Irish Potatoes

gradingAg Biz News Column
Chad Gulley
County Extension Agent—Ag/NR
Smith County

 Irish Potatoes

Irish potatoes are one of America’s most popular vegetables.   The average American eats 125 pounds of potatoes or potato products annually.  Potatoes are used to make fries, chips, and numerous other nutritional dishes.  Did you know that the edible part of the potato plant is an underground stem called a tuber, not a root?  Most people look to plant potatoes in East Texas around Valentine’s Day.

Irish potatoes are a cool-season crop.  They grow in early spring and late fall.  Irish potatoes primarily come in red and white varieties.  Irish potatoes grow best in full sun in loose, well-drained soil with a pH of 6.0 to 7.8.   Most potato varieties are ready to dig 95 to 110 days after planting.

A soil test is important with potatoes or any other crop you intend on producing.  A soil test will give you a lot of information about your site including the soil pH and nutrient levels present or lacking in the soil.

Irish potatoes need adequate fertilizer early in the season so most nutrients are applied just before planting.  Irish potatoes are grown from pieces of the potato itself called the ‘eyes.’  The seed pieces provide food for the plant until it can develop a root system.  If the seed is too small, it will produce a weak plant.  Seed potato pieces should weigh 2 ounces and each piece should contain eyes.  These pieces are usually cut 5 or 6 days before planting holding these pieces in a well-ventilated area to help the seed pieces heal over and prevent rotting when planted in cool, wet weather.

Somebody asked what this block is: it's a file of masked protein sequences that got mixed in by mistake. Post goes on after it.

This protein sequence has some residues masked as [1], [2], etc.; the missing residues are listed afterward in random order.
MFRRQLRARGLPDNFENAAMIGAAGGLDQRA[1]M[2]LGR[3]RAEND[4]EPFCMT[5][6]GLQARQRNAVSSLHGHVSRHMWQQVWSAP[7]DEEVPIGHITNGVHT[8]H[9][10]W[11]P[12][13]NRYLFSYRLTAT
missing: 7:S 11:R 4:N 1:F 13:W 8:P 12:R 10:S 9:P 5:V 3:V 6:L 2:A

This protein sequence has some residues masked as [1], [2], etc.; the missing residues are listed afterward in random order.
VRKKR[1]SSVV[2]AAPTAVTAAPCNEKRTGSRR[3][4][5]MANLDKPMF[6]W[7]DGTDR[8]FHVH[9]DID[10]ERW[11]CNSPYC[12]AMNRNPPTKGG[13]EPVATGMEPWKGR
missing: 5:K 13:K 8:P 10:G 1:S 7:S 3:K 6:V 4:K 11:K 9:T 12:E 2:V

Potatoes have a rest period that must be broken before they will sprout.  To break this rest period, the potato can be stored under warm, damp conditions for 2 weeks before planting.  This is done by placing the potatoes in a shady spot and covering them with moist burlap or mulch.  These potatoes may have small sprouts at planting time.

Avoid planting the seed potatoes too deep or too shallow.  If planted too deep or shallow in the soil poor plant development may result.  In most of Texas, seed potatoes are planted in February or early March.  Frost to the tops of the plants can be a problem if planted too early.  Once growing, the potato plant can produce fruit on the top of the plant similar to tiny green tomatoes. These are not edible.  Potato and tomato plants do not cross pollinate.   Potatoes, eggplant, and tomatoes all belong to the same botanical family, Solanaceae , which is the ‘nightshade’ family.

For Irish potatoes, a good harvest size is 2-3 inches in diameter but this will vary according to individual preference.  New potatoes can be harvested at any size but many will wait until the new potato reaches 1.25 to 1.5 inches in diameter.   Once dug, many will leave the potatoes in the garden for several hours to dry in the field.  If possible, avoid prolonged periods of direct sunlight with the potato after harvest.  It is recommended to remove any adhering soil from the potato you wish to store but avoid washing the potatoes until you are ready to use them.  Store the potatoes in a cool, dry place.

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